from PyQt5.QtWidgets import QMainWindow, QAction, qApp, QApplication
from PyQt5.QtGui import QIcon

class Example(QMainWindow):
    
    def __init__(self):
        super().__init__()
        
        self.initUI()
        
        
    def initUI(self):               
        
        exitAct = QAction(QIcon('exit24.png'), 'Exit', self)
        exitAct.setShortcut('Ctrl+Q')
        exitAct.triggered.connect(qApp.quit)
        
        self.toolbar = self.addToolBar('Exit')
        self.toolbar.addAction(exitAct)
        
        self.setGeometry(300, 300, 300, 200)
        self.setWindowTitle('Toolbar')    
        self.show()
        
        
if __name__ == '__main__':
    
    app = QApplication(sys.argv)
    ex = Example()
    sys.exit(app.exec_())

In the above example, we create a simple toolbar. The toolbar has one tool action, an exit action which terminates the application when triggered.

exitAct = QAction(QIcon('exit24.png'), 'Exit', self)
exitAct.setShortcut('Ctrl+Q')
exitAct.triggered.connect(qApp.quit)

Similar to the menubar example above, we create an action object. The object has a label, icon, and a shorcut. A quit() method of the QtGui.QMainWindow is connected to the triggered signal.

self.toolbar = self.addToolBar('Exit')
self.toolbar.addAction(exitAction)

The toolbar is created with the addToolBar() method. We add an action object to the toolbar with addAction().

Toolbar
Figure: Toolbar

Putting it together

In the last example of this section, we will create a menubar, toolbar, and a statusbar. We will also create a central widget.

mainwindow.py
#!/usr/bin/python3
# -*- coding: utf-8 -*-

"""
ZetCode PyQt5 tutorial 

This program creates a skeleton of
a classic GUI application with a menubar,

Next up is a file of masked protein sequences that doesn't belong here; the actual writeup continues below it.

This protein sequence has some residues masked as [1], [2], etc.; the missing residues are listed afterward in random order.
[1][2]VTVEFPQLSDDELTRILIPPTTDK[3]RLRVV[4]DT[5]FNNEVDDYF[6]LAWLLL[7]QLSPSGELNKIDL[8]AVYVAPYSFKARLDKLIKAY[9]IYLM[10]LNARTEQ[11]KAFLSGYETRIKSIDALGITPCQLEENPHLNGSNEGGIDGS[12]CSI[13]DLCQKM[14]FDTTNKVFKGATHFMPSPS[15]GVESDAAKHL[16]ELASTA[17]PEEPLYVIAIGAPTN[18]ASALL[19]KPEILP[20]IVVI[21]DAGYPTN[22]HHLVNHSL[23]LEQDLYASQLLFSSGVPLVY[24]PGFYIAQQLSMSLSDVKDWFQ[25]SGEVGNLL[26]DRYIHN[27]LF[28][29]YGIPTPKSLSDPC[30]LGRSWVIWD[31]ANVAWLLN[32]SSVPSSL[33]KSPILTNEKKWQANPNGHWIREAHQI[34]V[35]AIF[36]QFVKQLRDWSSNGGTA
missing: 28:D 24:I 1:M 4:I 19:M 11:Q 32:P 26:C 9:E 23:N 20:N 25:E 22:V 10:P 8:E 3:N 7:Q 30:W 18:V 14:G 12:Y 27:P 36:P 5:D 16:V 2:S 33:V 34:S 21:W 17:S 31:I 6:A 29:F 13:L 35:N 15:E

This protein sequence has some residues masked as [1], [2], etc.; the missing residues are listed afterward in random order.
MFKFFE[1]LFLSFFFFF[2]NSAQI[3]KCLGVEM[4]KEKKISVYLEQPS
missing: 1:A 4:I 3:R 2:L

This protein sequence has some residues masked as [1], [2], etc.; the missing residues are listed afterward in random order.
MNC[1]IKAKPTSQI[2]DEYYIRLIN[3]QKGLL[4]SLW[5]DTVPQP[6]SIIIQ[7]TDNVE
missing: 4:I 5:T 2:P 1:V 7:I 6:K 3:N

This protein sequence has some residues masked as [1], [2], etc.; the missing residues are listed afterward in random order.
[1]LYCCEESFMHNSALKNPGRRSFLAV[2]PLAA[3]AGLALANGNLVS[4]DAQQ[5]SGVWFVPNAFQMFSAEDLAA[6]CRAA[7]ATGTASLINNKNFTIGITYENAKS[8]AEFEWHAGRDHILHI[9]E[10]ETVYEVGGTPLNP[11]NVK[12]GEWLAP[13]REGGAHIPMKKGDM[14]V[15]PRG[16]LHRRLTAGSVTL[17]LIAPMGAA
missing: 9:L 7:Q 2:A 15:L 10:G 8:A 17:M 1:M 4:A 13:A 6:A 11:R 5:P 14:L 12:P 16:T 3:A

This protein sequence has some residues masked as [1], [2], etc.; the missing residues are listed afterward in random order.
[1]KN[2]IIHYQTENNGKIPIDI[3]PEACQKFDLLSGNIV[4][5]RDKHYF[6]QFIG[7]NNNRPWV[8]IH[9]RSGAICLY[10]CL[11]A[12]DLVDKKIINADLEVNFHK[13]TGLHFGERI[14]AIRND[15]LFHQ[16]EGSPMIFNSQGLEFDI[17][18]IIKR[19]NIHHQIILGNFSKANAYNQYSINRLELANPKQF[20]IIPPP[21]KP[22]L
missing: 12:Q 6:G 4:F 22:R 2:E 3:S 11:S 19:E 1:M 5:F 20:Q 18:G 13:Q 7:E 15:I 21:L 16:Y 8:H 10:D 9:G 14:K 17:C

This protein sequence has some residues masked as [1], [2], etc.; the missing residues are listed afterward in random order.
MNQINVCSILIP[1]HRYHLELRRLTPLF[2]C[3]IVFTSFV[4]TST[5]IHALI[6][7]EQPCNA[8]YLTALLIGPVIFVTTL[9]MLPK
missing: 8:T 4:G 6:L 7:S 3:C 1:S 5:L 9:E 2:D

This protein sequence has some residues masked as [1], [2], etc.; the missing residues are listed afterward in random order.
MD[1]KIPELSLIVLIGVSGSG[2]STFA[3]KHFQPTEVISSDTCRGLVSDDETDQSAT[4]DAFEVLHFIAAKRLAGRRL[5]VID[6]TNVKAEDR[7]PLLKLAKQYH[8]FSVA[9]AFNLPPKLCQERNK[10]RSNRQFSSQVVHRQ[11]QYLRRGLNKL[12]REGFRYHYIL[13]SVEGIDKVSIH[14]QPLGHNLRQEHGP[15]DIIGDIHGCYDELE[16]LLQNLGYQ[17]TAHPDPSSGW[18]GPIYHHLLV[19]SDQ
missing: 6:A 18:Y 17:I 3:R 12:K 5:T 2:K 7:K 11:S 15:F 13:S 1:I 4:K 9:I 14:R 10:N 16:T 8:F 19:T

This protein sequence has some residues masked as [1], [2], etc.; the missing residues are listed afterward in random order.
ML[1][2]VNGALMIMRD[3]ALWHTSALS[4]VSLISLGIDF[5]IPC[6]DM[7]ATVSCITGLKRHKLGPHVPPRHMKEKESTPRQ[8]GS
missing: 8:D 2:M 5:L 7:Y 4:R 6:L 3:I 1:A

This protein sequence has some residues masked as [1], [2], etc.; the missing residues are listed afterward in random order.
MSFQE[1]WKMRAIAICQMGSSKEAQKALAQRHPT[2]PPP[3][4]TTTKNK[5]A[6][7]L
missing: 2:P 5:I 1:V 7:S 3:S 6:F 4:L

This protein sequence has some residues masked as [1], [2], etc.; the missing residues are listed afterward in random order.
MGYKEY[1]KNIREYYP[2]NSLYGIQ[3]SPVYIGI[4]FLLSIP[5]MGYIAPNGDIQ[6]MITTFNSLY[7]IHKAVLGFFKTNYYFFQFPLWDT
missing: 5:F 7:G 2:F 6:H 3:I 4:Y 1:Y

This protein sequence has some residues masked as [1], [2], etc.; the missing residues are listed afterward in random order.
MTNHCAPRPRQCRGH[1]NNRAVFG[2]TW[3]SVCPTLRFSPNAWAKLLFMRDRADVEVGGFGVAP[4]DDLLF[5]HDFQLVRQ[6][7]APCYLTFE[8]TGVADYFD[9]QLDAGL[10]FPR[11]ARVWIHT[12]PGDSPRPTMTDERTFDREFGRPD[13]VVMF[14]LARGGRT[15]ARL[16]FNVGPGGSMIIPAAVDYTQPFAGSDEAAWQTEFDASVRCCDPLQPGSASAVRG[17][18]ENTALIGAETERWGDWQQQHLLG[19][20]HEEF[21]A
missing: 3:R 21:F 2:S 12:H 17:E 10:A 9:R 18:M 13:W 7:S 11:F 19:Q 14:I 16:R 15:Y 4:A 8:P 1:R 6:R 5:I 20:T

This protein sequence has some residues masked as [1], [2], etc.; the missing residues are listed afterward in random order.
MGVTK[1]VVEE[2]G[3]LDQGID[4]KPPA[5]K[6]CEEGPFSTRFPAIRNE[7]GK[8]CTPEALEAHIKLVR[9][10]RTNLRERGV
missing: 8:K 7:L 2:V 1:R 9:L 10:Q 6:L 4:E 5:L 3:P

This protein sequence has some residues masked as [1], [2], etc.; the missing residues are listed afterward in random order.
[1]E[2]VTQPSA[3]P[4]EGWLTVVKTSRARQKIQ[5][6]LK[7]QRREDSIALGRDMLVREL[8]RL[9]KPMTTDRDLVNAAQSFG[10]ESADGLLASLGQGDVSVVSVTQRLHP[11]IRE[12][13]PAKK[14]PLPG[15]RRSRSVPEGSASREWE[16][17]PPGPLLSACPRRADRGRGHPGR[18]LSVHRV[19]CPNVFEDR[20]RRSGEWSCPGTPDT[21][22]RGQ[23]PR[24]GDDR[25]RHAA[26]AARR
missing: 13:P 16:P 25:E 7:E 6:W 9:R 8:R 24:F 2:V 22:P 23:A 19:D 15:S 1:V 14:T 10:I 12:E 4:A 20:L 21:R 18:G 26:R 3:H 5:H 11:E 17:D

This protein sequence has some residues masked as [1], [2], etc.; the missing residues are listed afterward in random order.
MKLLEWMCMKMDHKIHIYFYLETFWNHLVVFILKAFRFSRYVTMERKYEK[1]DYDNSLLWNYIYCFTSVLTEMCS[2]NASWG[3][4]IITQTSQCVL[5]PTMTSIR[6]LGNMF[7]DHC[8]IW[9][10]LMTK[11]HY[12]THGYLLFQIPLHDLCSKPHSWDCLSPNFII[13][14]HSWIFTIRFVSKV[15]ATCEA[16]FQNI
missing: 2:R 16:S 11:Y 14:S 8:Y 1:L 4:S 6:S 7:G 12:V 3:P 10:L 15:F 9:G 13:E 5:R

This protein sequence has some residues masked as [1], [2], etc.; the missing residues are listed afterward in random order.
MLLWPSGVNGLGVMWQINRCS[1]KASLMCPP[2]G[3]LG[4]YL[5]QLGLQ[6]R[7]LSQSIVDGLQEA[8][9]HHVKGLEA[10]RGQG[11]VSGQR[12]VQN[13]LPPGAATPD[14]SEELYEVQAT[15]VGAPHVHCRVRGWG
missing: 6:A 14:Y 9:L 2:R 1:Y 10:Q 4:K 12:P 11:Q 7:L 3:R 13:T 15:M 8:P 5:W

toolbar, statusbar, and a central widget. 

Author: Jan Bodnar
Website: zetcode.com 
Last edited: August 2017
"""

import sys
from PyQt5.QtWidgets import QMainWindow, QTextEdit, QAction, QApplication
from PyQt5.QtGui import QIcon


class Example(QMainWindow):
    
    def __init__(self):
        super().__init__()
        
        self.initUI()
        
        
    def initUI(self):               
        
        textEdit = QTextEdit()
        self.setCentralWidget(textEdit)

        exitAct = QAction(QIcon('exit24.png'), 'Exit', self)
        exitAct.setShortcut('Ctrl+Q')
        exitAct.setStatusTip('Exit application')
        exitAct.triggered.connect(self.close)

        self.statusBar()

        menubar = self.menuBar()
        fileMenu = menubar.addMenu('&File')
        fileMenu.addAction(exitAct)

        toolbar = self.addToolBar('Exit')
        toolbar.addAction(exitAct)
        
        self.setGeometry(300, 300, 350, 250)
        self.setWindowTitle('Main window')    
        self.show()
        
        
if __name__ == '__main__':
    
    app = QApplication(sys.argv)
    ex = Example()
    sys.exit(app.exec_())

This code example creates a skeleton of a classic GUI application with a menubar, toolbar, and a statusbar.

textEdit = QTextEdit()
self.setCentralWidget(textEdit)

Here we create a text edit widget. We set it to be the central widget of the QMainWindow. The central widget will occupy all space that is left.

Main window
Figure: Main window

In this part of the PyQt5 tutorial, we worked with menus, toolbars, a statusbar, and a main application window.